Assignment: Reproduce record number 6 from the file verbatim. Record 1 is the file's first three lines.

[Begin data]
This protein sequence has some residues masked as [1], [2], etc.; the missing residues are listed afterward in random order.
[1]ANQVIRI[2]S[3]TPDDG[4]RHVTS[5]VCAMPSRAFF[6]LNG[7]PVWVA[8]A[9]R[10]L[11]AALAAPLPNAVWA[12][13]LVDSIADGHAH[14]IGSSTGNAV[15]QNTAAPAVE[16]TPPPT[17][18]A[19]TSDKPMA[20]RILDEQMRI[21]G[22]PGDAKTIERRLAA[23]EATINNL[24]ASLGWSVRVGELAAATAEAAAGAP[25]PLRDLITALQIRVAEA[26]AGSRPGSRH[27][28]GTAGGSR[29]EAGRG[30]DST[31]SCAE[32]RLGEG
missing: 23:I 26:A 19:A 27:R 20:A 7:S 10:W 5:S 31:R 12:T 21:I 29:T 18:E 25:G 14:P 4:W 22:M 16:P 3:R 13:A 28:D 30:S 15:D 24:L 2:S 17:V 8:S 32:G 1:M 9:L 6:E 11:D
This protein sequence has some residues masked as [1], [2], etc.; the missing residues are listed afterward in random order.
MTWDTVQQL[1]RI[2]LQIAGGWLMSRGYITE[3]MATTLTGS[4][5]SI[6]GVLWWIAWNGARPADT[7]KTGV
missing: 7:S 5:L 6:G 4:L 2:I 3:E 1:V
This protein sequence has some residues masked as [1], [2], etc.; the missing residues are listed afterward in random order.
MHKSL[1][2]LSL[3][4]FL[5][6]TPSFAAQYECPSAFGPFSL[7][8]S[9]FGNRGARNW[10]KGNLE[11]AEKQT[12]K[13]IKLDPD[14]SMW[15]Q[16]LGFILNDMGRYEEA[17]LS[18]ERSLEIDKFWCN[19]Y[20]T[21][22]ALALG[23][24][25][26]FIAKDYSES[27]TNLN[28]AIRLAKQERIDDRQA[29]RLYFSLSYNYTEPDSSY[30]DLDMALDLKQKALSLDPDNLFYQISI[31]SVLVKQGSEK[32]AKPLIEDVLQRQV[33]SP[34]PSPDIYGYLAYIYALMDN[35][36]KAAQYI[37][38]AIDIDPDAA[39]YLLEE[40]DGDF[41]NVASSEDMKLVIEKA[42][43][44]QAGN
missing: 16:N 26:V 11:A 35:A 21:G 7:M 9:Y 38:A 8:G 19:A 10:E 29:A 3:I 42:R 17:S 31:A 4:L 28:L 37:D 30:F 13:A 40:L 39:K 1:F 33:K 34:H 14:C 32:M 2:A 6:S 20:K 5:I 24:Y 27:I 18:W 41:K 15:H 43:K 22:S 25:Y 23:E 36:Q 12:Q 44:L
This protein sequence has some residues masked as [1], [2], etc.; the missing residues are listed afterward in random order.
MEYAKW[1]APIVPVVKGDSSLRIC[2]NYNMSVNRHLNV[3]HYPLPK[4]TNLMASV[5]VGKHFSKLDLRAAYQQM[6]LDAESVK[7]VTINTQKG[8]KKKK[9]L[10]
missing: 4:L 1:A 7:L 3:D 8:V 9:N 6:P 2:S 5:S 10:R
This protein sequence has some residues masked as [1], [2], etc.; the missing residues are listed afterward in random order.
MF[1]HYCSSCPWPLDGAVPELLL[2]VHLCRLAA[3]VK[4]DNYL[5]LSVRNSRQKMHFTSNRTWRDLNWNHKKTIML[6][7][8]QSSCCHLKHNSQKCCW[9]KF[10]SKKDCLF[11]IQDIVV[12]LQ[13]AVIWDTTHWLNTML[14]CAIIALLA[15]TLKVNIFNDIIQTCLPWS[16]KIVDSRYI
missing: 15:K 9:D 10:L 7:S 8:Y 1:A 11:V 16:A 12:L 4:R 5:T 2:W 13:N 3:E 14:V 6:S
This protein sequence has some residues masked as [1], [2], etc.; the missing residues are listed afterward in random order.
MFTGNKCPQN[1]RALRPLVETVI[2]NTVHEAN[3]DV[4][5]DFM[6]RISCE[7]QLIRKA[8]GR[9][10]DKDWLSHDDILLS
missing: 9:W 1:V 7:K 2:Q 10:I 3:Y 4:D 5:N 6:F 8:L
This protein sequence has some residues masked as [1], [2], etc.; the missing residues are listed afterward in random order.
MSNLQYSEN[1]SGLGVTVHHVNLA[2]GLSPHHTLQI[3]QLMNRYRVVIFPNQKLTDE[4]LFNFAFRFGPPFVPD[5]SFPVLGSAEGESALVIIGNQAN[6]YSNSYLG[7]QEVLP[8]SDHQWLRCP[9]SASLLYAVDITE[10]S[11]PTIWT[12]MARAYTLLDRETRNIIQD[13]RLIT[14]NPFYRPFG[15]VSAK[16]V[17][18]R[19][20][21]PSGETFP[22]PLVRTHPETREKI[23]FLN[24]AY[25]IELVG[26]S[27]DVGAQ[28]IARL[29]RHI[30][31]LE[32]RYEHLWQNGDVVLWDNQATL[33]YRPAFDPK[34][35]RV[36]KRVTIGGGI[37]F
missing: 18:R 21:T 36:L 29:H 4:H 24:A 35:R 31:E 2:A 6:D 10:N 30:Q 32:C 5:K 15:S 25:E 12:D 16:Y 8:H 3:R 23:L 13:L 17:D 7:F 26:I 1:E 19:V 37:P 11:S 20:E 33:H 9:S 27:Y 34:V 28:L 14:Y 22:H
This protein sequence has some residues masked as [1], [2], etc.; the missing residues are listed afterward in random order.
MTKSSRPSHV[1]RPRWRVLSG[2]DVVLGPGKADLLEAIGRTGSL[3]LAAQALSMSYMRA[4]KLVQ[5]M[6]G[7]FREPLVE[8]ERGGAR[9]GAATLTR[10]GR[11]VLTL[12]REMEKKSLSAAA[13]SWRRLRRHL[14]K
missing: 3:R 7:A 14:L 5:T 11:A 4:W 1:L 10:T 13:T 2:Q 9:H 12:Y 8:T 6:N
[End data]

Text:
This protein sequence has some residues masked as [1], [2], etc.; the missing residues are listed afterward in random order.
MFTGNKCPQN[1]RALRPLVETVI[2]NTVHEAN[3]DV[4][5]DFM[6]RISCE[7]QLIRKA[8]GR[9][10]DKDWLSHDDILLS
missing: 9:W 1:V 7:K 2:Q 10:I 3:Y 4:D 5:N 6:F 8:L